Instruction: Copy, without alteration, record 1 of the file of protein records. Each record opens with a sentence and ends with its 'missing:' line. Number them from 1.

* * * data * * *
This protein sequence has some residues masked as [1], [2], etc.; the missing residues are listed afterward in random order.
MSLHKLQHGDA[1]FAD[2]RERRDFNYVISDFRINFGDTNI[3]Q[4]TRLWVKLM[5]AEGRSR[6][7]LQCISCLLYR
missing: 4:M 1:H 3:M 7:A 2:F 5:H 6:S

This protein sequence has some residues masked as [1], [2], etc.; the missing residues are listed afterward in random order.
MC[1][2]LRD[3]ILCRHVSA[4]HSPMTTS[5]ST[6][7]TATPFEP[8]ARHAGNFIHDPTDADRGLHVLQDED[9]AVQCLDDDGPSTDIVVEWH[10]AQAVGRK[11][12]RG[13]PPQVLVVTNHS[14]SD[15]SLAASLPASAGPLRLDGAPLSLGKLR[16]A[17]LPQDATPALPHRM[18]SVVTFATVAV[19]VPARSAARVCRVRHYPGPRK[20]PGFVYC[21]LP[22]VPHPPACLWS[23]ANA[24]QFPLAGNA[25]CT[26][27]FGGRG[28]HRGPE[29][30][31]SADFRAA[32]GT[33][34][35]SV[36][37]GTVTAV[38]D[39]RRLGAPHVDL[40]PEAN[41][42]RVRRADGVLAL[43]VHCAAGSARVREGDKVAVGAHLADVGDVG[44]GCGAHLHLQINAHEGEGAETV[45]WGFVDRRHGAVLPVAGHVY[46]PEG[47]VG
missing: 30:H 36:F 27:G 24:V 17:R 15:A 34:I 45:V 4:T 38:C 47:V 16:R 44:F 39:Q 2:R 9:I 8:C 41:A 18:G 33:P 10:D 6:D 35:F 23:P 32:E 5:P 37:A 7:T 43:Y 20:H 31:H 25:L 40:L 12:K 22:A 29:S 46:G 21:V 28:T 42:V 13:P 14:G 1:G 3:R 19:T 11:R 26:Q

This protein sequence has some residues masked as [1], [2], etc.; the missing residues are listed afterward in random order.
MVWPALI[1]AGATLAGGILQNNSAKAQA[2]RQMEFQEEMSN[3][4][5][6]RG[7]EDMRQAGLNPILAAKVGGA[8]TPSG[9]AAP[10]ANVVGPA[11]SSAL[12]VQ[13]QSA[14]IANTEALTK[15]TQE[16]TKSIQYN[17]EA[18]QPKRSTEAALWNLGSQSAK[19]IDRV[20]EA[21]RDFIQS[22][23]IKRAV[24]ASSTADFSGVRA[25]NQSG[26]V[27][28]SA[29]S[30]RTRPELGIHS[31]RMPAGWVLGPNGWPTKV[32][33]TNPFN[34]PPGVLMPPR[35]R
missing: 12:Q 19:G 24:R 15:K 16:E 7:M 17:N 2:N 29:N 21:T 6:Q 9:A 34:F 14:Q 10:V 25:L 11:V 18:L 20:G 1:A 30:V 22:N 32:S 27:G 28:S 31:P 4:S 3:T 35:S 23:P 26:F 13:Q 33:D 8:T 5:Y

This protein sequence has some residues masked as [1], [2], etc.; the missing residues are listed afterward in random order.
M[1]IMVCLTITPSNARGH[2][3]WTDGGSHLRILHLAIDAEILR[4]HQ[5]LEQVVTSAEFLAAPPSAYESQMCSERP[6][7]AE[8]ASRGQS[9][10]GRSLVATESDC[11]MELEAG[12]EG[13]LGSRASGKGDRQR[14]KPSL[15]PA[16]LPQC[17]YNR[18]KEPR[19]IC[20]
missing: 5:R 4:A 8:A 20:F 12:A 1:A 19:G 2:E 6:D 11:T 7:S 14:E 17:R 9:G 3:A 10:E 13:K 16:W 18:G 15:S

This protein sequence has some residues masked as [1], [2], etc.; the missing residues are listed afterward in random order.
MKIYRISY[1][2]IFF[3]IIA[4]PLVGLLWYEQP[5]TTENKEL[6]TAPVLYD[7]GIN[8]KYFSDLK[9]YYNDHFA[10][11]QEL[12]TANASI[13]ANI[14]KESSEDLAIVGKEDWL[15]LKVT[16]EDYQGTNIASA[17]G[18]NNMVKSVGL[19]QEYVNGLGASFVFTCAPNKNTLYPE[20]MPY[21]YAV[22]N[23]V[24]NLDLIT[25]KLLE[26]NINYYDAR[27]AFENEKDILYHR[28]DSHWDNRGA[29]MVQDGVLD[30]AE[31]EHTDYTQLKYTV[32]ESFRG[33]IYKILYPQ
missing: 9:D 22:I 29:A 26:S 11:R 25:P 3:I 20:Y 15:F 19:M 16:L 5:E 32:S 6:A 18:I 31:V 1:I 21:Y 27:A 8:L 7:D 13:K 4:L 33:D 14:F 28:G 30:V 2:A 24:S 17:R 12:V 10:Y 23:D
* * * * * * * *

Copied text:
This protein sequence has some residues masked as [1], [2], etc.; the missing residues are listed afterward in random order.
MSLHKLQHGDA[1]FAD[2]RERRDFNYVISDFRINFGDTNI[3]Q[4]TRLWVKLM[5]AEGRSR[6][7]LQCISCLLYR
missing: 4:M 1:H 3:M 7:A 2:F 5:H 6:S